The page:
Every day, we get hit with more news about a new disease spreading through China. As of February 6th, 2020, around 28,000 cases have been reported with a death toll higher than 500. What is this disease that’s getting the media worked up? It’s a coronavirus. What’s the history of coronaviruses and should we be worried?
What is a coronavirus?
The coronavirus is a type of disease that includes the common cold, pneumonia, and SARS. In its mild form, it’s easily treated, but more serious ones – like the one China is dealing with now – can be fatal. The history of coronaviruses (at least with a specific name) begins in the 1960s. Scientists gave it the Latin name for “crown,” because of the spiky proteins that surround the particle. Of the four genera of the virus, two only infect mammals, one infects mostly birds, and the last infects both mammals and birds.
Where did the 2019 novel coronavirus start?
The first cases of the virus have been traced to Wuhan, a big city home to over 11 million people. It’s very likely that the disease started in animals and then infected humans after contact at a market. We aren’t 100% sure what animal, but the Wuhan virus and SARS share 80% of their genome. SARS started with bats who infected other animals, who then infected humans.
What are the symptoms?
All coronavirus share respiratory symptoms like the common cold. Body aches and diarrhea have also been reported and in severe cases, patients get pneumonia and kidney failure. These serious symptoms can lead to death.
Should you be worried?
There have been cases reported outside China, but unless you’ve had direct contact with any of those people, it’s unlikely you’ll get sick if you haven’t traveled to China recently. The WHO’s Emergency Committee also reported that around 75% of all cases have been in people over 40. Of those who died, many had other conditions like heart disease that made them vulnerable.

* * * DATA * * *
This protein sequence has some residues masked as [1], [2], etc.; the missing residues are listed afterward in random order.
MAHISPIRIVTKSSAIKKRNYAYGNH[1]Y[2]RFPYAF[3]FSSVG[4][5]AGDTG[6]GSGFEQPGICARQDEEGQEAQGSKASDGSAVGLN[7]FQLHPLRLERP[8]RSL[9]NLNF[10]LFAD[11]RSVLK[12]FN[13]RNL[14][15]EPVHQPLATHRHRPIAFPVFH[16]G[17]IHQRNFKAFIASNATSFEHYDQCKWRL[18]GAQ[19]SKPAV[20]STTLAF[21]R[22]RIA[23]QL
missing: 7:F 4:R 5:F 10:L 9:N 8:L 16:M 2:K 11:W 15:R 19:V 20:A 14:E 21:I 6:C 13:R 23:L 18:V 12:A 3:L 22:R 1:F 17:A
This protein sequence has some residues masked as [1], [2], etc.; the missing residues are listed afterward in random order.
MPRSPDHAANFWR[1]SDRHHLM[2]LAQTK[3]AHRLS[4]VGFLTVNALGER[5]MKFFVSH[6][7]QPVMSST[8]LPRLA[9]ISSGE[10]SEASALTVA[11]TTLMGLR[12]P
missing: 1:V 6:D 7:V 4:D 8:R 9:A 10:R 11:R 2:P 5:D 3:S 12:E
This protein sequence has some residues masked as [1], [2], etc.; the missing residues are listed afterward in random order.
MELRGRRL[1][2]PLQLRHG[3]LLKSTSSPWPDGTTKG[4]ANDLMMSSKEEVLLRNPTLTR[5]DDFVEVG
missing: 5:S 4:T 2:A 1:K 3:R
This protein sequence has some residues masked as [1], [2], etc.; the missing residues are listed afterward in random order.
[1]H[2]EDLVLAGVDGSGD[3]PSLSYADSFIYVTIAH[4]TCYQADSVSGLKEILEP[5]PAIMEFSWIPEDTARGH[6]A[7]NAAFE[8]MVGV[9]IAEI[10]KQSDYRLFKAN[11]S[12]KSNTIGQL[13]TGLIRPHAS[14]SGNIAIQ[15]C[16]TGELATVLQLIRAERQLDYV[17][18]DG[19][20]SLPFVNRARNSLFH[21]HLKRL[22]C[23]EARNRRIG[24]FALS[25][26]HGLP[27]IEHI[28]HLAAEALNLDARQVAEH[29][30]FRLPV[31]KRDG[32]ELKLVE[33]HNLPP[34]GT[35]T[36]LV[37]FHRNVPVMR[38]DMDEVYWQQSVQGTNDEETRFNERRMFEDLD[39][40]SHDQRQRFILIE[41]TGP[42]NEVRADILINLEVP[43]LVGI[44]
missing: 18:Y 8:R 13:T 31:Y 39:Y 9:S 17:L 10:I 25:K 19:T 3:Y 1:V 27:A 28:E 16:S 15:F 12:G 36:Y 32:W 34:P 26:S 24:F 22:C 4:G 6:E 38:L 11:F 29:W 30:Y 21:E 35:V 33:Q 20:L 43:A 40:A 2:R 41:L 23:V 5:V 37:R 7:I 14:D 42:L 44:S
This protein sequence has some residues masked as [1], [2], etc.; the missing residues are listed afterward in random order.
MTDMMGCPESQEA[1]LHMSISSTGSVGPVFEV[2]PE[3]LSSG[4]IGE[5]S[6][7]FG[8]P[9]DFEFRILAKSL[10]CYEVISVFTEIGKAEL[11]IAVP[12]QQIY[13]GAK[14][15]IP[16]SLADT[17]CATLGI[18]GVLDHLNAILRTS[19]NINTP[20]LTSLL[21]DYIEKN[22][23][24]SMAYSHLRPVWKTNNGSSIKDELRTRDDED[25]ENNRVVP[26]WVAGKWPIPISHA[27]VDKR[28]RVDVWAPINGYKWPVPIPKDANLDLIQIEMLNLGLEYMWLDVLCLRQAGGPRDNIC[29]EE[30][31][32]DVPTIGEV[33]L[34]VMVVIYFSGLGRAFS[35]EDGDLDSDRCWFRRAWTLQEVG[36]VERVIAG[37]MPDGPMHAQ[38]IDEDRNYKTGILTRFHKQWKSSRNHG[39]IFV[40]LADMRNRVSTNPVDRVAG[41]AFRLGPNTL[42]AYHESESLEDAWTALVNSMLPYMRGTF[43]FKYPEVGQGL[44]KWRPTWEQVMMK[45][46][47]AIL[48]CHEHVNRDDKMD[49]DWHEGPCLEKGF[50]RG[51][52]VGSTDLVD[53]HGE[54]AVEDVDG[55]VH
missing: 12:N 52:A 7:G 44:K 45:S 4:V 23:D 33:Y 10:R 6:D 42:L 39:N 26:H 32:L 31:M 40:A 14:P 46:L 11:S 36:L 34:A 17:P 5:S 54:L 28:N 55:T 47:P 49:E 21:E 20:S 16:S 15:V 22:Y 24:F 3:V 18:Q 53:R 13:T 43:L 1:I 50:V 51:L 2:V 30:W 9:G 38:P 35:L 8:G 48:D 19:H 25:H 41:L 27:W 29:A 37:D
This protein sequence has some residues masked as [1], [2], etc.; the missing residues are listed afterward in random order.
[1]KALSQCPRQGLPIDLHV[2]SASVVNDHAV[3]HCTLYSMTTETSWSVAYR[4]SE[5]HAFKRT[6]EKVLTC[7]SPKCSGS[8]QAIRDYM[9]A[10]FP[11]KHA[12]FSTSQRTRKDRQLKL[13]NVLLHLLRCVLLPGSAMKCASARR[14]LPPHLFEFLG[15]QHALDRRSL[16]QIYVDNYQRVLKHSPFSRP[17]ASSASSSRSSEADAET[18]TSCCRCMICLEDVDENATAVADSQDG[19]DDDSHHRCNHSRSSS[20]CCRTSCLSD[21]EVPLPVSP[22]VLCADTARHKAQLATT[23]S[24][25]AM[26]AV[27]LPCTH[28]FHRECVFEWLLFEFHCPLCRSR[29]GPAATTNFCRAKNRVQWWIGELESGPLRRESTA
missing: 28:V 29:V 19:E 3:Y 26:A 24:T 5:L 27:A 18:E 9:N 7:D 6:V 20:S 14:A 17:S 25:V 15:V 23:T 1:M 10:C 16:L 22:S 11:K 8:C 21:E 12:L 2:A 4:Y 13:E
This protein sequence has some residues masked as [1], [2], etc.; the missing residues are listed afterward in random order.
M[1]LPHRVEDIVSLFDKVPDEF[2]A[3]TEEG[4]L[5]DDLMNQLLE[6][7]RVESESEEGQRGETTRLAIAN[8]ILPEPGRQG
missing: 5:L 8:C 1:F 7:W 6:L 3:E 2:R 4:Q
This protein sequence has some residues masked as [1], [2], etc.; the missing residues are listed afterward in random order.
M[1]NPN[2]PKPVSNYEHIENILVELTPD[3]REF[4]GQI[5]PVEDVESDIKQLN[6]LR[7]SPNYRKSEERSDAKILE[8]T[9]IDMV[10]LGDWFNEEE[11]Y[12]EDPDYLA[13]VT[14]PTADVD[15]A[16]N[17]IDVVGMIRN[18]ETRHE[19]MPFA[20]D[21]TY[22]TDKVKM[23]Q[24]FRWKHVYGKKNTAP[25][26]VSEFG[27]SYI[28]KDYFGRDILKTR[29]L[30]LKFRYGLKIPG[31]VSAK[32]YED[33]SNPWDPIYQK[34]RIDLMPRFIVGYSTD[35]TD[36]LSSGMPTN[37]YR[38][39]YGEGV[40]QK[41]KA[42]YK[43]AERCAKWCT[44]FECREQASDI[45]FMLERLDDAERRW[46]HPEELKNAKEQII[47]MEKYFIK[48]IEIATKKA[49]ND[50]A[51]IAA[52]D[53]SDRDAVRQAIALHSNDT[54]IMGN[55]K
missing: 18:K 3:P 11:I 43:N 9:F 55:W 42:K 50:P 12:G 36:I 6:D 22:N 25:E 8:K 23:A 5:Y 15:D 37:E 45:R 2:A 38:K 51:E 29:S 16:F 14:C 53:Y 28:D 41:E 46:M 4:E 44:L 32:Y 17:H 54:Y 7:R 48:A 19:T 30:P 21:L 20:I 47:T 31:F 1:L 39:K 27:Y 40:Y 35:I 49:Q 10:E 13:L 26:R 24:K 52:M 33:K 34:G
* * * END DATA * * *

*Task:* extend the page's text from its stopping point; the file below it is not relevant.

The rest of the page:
If you’re still nervous, you can take measures to protect yourself:
- Wash your hands frequently with soap and water.
- When around other people, stay at least 3 feet away from them and avoid those who have symptoms like fever, sneezing, and coughing.
- Avoid touching your eyes, nose, and mouth.
- Keep surfaces like tables, keyboards, and door handles wiped down and clean.
- If you have more serious respiratory symptoms like a fever, cough, and difficulty breathing, go to the doctor sooner rather than later. Even if you haven’t traveled to China, you could still be dealing with something that requires medical care.
What’s being done?
There’s currently no vaccine available for this strain. The history of coronaviruses can help give scientists guidance on what works. A SARS vaccine was developed, but never used, but it could prove useful now. The WHO is working with governments and other partners to get as much information as possible about the Wuhan coronavirus, how it spreads, and how to treat it. The Chinese government is also working with private companies like Gilead, a US-based biotech firm. Hopefully, with all hands on deck, the world can figure this out before things get worse.
It’s much more likely that the majority of people who get sick this time of year will be getting the common cold or the flu. Here are some tips on how to avoid them.